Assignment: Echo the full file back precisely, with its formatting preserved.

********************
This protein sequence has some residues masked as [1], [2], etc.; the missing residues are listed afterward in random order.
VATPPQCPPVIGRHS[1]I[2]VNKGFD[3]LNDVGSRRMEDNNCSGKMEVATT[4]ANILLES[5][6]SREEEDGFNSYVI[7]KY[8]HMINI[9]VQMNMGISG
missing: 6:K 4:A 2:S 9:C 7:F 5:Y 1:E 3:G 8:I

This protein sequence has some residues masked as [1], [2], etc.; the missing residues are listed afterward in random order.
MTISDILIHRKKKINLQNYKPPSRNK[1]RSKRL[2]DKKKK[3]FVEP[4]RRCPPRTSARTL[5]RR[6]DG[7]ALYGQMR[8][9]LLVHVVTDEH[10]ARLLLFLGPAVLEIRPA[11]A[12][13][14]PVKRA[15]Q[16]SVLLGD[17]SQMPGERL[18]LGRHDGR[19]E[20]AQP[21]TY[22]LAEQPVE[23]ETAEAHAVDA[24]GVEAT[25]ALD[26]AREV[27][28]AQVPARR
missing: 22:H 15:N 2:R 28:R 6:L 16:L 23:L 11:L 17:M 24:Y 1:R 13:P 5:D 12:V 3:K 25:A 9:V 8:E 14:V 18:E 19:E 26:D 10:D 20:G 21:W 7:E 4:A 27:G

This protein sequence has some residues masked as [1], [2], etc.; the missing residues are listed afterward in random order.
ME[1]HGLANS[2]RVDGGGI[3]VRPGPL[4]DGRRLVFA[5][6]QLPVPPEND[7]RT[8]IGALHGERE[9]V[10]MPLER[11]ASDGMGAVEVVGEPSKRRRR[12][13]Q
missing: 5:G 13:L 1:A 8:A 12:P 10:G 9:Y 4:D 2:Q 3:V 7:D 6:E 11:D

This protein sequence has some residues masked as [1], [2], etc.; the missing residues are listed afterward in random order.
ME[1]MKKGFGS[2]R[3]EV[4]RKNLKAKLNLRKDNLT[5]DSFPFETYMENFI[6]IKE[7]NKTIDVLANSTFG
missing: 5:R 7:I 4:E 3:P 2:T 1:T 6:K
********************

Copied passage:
This protein sequence has some residues masked as [1], [2], etc.; the missing residues are listed afterward in random order.
VATPPQCPPVIGRHS[1]I[2]VNKGFD[3]LNDVGSRRMEDNNCSGKMEVATT[4]ANILLES[5][6]SREEEDGFNSYVI[7]KY[8]HMINI[9]VQMNMGISG
missing: 6:K 4:A 2:S 9:C 7:F 5:Y 1:E 3:G 8:I

This protein sequence has some residues masked as [1], [2], etc.; the missing residues are listed afterward in random order.
MTISDILIHRKKKINLQNYKPPSRNK[1]RSKRL[2]DKKKK[3]FVEP[4]RRCPPRTSARTL[5]RR[6]DG[7]ALYGQMR[8][9]LLVHVVTDEH[10]ARLLLFLGPAVLEIRPA[11]A[12][13][14]PVKRA[15]Q[16]SVLLGD[17]SQMPGERL[18]LGRHDGR[19]E[20]AQP[21]TY[22]LAEQPVE[23]ETAEAHAVDA[24]GVEAT[25]ALD[26]AREV[27][28]AQVPARR
missing: 22:H 15:N 2:R 28:R 6:L 16:L 23:L 11:L 17:M 24:Y 1:R 13:P 5:D 12:V 3:K 25:A 9:V 8:E 14:V 18:E 19:E 26:D 10:D 20:G 21:W 7:E 4:A 27:G

This protein sequence has some residues masked as [1], [2], etc.; the missing residues are listed afterward in random order.
ME[1]HGLANS[2]RVDGGGI[3]VRPGPL[4]DGRRLVFA[5][6]QLPVPPEND[7]RT[8]IGALHGERE[9]V[10]MPLER[11]ASDGMGAVEVVGEPSKRRRR[12][13]Q
missing: 5:G 13:L 1:A 8:A 12:P 10:G 9:Y 4:D 2:Q 3:V 7:D 6:E 11:D

This protein sequence has some residues masked as [1], [2], etc.; the missing residues are listed afterward in random order.
ME[1]MKKGFGS[2]R[3]EV[4]RKNLKAKLNLRKDNLT[5]DSFPFETYMENFI[6]IKE[7]NKTIDVLANSTFG
missing: 5:R 7:I 4:E 3:P 2:T 1:T 6:K